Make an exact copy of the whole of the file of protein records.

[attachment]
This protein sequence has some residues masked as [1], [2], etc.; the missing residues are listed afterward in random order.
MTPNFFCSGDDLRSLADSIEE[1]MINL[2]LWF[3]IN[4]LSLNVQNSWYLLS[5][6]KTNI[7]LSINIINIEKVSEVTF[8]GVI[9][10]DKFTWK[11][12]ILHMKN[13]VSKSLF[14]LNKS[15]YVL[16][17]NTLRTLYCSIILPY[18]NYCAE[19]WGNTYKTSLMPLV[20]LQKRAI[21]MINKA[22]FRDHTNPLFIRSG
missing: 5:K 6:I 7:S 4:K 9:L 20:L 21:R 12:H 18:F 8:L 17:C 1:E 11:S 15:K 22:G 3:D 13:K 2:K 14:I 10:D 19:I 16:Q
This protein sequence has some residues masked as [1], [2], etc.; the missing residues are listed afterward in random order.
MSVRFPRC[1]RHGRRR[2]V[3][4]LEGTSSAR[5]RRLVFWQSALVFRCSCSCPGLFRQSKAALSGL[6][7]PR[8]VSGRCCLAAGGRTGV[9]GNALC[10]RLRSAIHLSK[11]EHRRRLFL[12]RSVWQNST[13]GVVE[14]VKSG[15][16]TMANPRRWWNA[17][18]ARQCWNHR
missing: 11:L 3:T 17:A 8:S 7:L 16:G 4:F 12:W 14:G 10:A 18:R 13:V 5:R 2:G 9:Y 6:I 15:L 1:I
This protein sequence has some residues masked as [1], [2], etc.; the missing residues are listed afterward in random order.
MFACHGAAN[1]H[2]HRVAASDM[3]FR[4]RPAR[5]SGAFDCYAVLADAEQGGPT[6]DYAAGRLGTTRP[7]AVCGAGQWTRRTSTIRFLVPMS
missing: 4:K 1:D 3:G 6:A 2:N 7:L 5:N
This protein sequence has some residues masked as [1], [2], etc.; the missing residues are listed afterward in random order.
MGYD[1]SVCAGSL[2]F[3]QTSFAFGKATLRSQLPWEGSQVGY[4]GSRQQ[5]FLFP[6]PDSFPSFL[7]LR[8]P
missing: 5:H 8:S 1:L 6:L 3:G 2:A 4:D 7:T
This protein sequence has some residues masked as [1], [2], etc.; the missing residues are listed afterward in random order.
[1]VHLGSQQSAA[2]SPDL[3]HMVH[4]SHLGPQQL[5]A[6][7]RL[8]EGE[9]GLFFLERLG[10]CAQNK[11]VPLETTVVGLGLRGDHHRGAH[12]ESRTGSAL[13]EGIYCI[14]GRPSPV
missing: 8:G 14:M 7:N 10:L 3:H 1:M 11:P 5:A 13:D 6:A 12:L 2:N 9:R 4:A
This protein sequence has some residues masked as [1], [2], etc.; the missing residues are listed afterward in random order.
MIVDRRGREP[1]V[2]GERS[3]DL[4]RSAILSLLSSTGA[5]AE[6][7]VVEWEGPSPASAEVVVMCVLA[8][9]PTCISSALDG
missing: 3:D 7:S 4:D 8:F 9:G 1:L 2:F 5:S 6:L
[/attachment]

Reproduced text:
This protein sequence has some residues masked as [1], [2], etc.; the missing residues are listed afterward in random order.
MTPNFFCSGDDLRSLADSIEE[1]MINL[2]LWF[3]IN[4]LSLNVQNSWYLLS[5][6]KTNI[7]LSINIINIEKVSEVTF[8]GVI[9][10]DKFTWK[11][12]ILHMKN[13]VSKSLF[14]LNKS[15]YVL[16][17]NTLRTLYCSIILPY[18]NYCAE[19]WGNTYKTSLMPLV[20]LQKRAI[21]MINKA[22]FRDHTNPLFIRSG
missing: 5:K 6:I 7:S 4:K 9:L 20:L 21:R 12:H 18:F 8:L 17:C 1:E 11:S 15:K 22:G 3:D 13:K 2:K 14:I 10:D 19:I 16:Q
This protein sequence has some residues masked as [1], [2], etc.; the missing residues are listed afterward in random order.
MSVRFPRC[1]RHGRRR[2]V[3][4]LEGTSSAR[5]RRLVFWQSALVFRCSCSCPGLFRQSKAALSGL[6][7]PR[8]VSGRCCLAAGGRTGV[9]GNALC[10]RLRSAIHLSK[11]EHRRRLFL[12]RSVWQNST[13]GVVE[14]VKSG[15][16]TMANPRRWWNA[17][18]ARQCWNHR
missing: 11:L 3:T 17:A 8:S 7:L 16:G 4:F 12:W 14:G 10:A 18:R 13:V 5:R 2:G 9:Y 6:I 15:L 1:I
This protein sequence has some residues masked as [1], [2], etc.; the missing residues are listed afterward in random order.
MFACHGAAN[1]H[2]HRVAASDM[3]FR[4]RPAR[5]SGAFDCYAVLADAEQGGPT[6]DYAAGRLGTTRP[7]AVCGAGQWTRRTSTIRFLVPMS
missing: 4:K 1:D 3:G 6:A 2:N 7:L 5:N
This protein sequence has some residues masked as [1], [2], etc.; the missing residues are listed afterward in random order.
MGYD[1]SVCAGSL[2]F[3]QTSFAFGKATLRSQLPWEGSQVGY[4]GSRQQ[5]FLFP[6]PDSFPSFL[7]LR[8]P
missing: 5:H 8:S 1:L 6:L 3:G 2:A 4:D 7:T
This protein sequence has some residues masked as [1], [2], etc.; the missing residues are listed afterward in random order.
[1]VHLGSQQSAA[2]SPDL[3]HMVH[4]SHLGPQQL[5]A[6][7]RL[8]EGE[9]GLFFLERLG[10]CAQNK[11]VPLETTVVGLGLRGDHHRGAH[12]ESRTGSAL[13]EGIYCI[14]GRPSPV
missing: 8:G 14:M 7:N 10:L 3:H 1:M 11:P 5:A 13:D 6:A 12:L 2:N 9:R 4:A
This protein sequence has some residues masked as [1], [2], etc.; the missing residues are listed afterward in random order.
MIVDRRGREP[1]V[2]GERS[3]DL[4]RSAILSLLSSTGA[5]AE[6][7]VVEWEGPSPASAEVVVMCVLA[8][9]PTCISSALDG
missing: 3:D 7:S 4:D 8:F 9:G 1:L 2:F 5:S 6:L